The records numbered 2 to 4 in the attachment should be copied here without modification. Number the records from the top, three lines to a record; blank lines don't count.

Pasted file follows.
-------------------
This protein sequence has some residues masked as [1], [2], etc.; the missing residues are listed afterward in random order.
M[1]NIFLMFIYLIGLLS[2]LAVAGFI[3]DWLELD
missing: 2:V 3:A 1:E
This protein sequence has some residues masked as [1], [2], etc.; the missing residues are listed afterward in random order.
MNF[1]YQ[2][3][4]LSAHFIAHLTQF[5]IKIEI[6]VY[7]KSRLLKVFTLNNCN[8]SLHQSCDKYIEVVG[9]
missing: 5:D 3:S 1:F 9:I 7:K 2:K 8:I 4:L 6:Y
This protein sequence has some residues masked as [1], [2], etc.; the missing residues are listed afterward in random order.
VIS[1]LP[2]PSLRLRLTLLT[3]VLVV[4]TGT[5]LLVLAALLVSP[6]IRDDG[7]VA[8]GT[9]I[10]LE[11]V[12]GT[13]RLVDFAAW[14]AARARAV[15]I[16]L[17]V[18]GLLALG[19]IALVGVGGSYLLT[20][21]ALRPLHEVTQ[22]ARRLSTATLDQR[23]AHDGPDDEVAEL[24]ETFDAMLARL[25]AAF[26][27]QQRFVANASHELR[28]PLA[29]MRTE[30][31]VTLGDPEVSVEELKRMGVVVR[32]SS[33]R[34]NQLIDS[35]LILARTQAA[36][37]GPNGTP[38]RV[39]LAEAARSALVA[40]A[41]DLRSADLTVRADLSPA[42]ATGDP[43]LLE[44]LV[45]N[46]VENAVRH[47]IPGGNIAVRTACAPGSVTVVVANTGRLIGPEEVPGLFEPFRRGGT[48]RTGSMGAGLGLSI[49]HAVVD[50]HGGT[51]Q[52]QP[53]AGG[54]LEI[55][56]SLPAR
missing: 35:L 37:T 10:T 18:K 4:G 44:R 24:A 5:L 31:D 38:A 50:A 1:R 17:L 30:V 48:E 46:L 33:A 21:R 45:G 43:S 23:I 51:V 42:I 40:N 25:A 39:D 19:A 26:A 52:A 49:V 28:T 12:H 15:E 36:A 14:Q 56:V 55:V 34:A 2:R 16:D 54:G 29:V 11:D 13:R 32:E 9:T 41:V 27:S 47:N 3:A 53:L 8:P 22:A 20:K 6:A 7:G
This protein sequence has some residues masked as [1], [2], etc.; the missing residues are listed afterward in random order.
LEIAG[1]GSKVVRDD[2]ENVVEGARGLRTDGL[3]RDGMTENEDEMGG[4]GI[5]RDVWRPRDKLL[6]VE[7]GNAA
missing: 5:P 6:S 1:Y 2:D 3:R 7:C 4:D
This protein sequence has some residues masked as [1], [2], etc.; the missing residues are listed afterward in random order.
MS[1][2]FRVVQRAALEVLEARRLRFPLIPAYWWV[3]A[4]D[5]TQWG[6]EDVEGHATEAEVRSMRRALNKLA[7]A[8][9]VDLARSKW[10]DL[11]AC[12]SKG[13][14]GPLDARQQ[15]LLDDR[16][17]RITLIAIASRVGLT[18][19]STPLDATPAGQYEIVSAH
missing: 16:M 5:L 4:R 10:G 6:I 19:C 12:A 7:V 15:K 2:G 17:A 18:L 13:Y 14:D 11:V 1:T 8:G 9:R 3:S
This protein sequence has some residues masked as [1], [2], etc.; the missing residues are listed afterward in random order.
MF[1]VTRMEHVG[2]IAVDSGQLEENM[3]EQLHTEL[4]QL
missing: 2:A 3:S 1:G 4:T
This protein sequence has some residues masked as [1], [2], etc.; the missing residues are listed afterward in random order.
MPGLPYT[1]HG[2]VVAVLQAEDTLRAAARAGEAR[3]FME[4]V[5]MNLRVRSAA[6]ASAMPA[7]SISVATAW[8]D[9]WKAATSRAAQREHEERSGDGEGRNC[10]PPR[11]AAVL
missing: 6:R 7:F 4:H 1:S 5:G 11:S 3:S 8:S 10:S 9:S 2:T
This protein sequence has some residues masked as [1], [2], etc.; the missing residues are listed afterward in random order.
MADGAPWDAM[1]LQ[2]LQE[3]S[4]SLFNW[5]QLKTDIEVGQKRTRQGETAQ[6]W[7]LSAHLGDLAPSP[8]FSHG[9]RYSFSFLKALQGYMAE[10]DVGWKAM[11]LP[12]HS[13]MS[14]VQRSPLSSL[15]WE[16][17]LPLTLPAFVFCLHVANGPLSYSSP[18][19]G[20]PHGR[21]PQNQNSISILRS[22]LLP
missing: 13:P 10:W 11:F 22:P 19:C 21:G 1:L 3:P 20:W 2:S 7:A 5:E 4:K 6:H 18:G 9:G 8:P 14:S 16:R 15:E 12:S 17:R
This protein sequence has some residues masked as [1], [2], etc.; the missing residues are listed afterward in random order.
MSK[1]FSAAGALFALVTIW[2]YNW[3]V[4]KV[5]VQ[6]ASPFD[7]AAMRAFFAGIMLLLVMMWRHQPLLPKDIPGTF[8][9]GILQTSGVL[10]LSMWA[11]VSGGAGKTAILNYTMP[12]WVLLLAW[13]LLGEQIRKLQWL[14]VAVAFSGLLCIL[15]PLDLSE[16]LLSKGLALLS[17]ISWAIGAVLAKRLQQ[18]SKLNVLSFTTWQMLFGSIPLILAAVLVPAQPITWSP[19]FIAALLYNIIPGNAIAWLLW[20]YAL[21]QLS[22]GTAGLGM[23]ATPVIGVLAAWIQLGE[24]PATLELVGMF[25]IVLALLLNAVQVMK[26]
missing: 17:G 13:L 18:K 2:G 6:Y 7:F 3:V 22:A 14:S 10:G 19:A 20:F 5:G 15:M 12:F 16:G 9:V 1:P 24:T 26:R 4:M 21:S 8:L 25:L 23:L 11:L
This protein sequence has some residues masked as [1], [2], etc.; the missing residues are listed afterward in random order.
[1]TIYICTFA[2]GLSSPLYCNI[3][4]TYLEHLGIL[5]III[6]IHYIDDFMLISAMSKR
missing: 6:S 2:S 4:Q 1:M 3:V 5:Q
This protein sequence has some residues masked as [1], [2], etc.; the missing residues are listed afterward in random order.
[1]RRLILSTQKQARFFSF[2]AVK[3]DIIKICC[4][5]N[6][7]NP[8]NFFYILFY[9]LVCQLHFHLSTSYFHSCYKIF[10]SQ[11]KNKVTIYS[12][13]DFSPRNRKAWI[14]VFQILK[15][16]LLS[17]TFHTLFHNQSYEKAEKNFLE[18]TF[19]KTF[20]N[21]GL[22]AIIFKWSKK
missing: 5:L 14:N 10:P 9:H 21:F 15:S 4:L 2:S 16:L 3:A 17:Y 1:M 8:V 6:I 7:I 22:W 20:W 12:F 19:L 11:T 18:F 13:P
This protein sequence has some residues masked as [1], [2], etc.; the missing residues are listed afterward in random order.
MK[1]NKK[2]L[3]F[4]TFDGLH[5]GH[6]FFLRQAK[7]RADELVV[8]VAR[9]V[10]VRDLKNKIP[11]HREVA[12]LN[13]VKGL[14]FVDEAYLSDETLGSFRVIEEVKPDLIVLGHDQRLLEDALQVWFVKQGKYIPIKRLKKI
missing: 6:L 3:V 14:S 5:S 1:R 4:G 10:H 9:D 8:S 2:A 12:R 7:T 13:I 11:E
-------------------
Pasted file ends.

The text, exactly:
This protein sequence has some residues masked as [1], [2], etc.; the missing residues are listed afterward in random order.
MNF[1]YQ[2][3][4]LSAHFIAHLTQF[5]IKIEI[6]VY[7]KSRLLKVFTLNNCN[8]SLHQSCDKYIEVVG[9]
missing: 5:D 3:S 1:F 9:I 7:K 2:K 8:I 4:L 6:Y
This protein sequence has some residues masked as [1], [2], etc.; the missing residues are listed afterward in random order.
VIS[1]LP[2]PSLRLRLTLLT[3]VLVV[4]TGT[5]LLVLAALLVSP[6]IRDDG[7]VA[8]GT[9]I[10]LE[11]V[12]GT[13]RLVDFAAW[14]AARARAV[15]I[16]L[17]V[18]GLLALG[19]IALVGVGGSYLLT[20][21]ALRPLHEVTQ[22]ARRLSTATLDQR[23]AHDGPDDEVAEL[24]ETFDAMLARL[25]AAF[26][27]QQRFVANASHELR[28]PLA[29]MRTE[30][31]VTLGDPEVSVEELKRMGVVVR[32]SS[33]R[34]NQLIDS[35]LILARTQAA[36][37]GPNGTP[38]RV[39]LAEAARSALVA[40]A[41]DLRSADLTVRADLSPA[42]ATGDP[43]LLE[44]LV[45]N[46]VENAVRH[47]IPGGNIAVRTACAPGSVTVVVANTGRLIGPEEVPGLFEPFRRGGT[48]RTGSMGAGLGLSI[49]HAVVD[50]HGGT[51]Q[52]QP[53]AGG[54]LEI[55][56]SLPAR
missing: 35:L 37:T 10:T 18:K 4:G 44:R 24:A 5:L 31:D 38:A 50:A 1:R 17:L 30:V 48:E 46:L 33:A 21:R 45:G 43:S 23:I 51:V 42:I 40:N 25:A 39:D 19:A 26:A 52:A 49:V 28:T 12:H 15:E 36:A 14:Q 56:V 55:V 34:A 2:R 16:D 54:G 29:V 11:D 13:R 32:E 9:T 41:V 27:S 47:N 3:A 53:L 8:P 22:A 20:K 6:A 7:G
This protein sequence has some residues masked as [1], [2], etc.; the missing residues are listed afterward in random order.
LEIAG[1]GSKVVRDD[2]ENVVEGARGLRTDGL[3]RDGMTENEDEMGG[4]GI[5]RDVWRPRDKLL[6]VE[7]GNAA
missing: 5:P 6:S 1:Y 2:D 3:R 7:C 4:D